Lost Connections: Uncovering the Real Causes of Depression - and the Unexpected Solutions Book Pdf ePub

Lost Connections: Uncovering the Real Causes of Depression - and the Unexpected Solutions

by
4.315,061 votes • 753 reviews
Published 23 Jan 2018
Lost Connections: Uncovering the Real Causes of Depression - and the Unexpected Solutions.pdf
Format Hardcover
Pages322
Edition13
Publisher Bloomsbury USA
ISBN 163286830X
ISBN139781632868305
Languageunknow



From the New York Times bestselling author of Chasing the Scream: The First and Last Days of the War on Drugs, a startling challenge to our thinking about depression and anxiety.
Award-winning journalist Johann Hari suffered from depression since he was a child and started taking antidepressants when he was a teenager. He was told—like his entire generation—that his problem was caused by a chemical imbalance in his brain. As an adult, trained in the social sciences, he began to investigate this question—and he learned that almost everything we have been told about depression and anxiety is wrong.
Across the world, Hari discovered social scientists who were uncovering the real causes—and they are mostly not in our brains, but in the way we live today. Hari’s journey took him from the people living in the tunnels beneath Las Vegas, to an Amish community in Indiana, to an uprising in Berlin—all showing in vivid and dramatic detail these new insights. They lead to solutions radically different from the ones we have been offered up until now.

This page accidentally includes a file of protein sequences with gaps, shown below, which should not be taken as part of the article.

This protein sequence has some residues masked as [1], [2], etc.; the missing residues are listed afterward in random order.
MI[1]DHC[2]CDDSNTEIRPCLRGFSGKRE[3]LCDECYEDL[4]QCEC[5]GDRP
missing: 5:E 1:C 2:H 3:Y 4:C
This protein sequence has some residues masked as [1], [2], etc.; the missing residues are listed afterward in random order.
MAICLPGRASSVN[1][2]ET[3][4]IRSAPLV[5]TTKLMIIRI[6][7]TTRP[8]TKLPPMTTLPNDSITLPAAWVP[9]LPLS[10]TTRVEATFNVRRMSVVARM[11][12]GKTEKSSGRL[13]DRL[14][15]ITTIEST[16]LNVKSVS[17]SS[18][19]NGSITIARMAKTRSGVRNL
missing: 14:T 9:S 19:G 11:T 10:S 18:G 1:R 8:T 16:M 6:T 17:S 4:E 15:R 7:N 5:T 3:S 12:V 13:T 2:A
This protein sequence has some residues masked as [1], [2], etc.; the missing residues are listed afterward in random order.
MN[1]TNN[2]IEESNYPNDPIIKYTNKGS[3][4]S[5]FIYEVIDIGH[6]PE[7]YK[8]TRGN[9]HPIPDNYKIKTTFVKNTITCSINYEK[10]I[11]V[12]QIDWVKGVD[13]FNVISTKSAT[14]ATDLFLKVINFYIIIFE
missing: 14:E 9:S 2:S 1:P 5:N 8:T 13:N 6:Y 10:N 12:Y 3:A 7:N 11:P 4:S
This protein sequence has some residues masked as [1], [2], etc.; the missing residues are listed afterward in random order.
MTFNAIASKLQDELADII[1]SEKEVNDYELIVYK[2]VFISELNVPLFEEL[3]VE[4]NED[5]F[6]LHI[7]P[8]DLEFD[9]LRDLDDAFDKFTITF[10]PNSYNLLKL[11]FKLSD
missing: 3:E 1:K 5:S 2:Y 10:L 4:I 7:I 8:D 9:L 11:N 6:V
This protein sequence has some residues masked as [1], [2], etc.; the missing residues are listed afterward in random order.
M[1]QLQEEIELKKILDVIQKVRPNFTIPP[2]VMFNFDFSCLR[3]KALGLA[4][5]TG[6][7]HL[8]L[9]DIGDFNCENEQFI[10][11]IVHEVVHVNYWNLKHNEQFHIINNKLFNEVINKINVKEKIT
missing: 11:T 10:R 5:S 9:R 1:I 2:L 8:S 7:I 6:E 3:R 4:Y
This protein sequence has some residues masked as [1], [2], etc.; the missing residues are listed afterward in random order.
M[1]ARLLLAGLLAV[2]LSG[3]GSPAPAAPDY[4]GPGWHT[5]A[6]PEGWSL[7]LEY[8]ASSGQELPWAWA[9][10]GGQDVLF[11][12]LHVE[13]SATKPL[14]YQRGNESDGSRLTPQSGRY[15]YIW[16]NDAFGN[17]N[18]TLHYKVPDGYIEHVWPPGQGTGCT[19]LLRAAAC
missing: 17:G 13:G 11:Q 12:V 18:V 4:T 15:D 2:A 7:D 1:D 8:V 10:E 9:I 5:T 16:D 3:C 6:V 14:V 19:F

Just as Chasing the Scream transformed the global debate about addiction, with over twenty million views for his TED talk and the animation based on it, Lost Connections will lead us to a very different debate about depression and anxiety—one that shows how, together, we can end this epidemic.

"Lost Connections: Uncovering the Real Causes of Depression - and the Unexpected Solutions" Reviews

Emmy
- London, H9, The United Kingdom
1
Sun, 04 Feb 2018

Hoo boy! Where to start? Well Hari starts by saying that everything I know about depression is wrong, which is a bold claim given that I've lived with it, waxing and waning, for most of my life. So what does he say?
Hari: Everyone thinks that depression is simply caused by a chemical imbalance in the brain!
Me: Well, of course depression is caused by chemicals in the brain. Every part of our experience is caused by chemicals in the brain. That's what the brain DOES. Love, rage and that annoying tickle behind your right knee are also caused by chemicals in the brain.
Hari: They think that life experiences and the environment are irrelevant and have no impact on people developing depression! They think it pops up out of nowhere!
Me: Literally nobody thinks that, Johann.
Hari: I've found out that people get sad because they've lost their jobs or have no friends.
Me: No shit.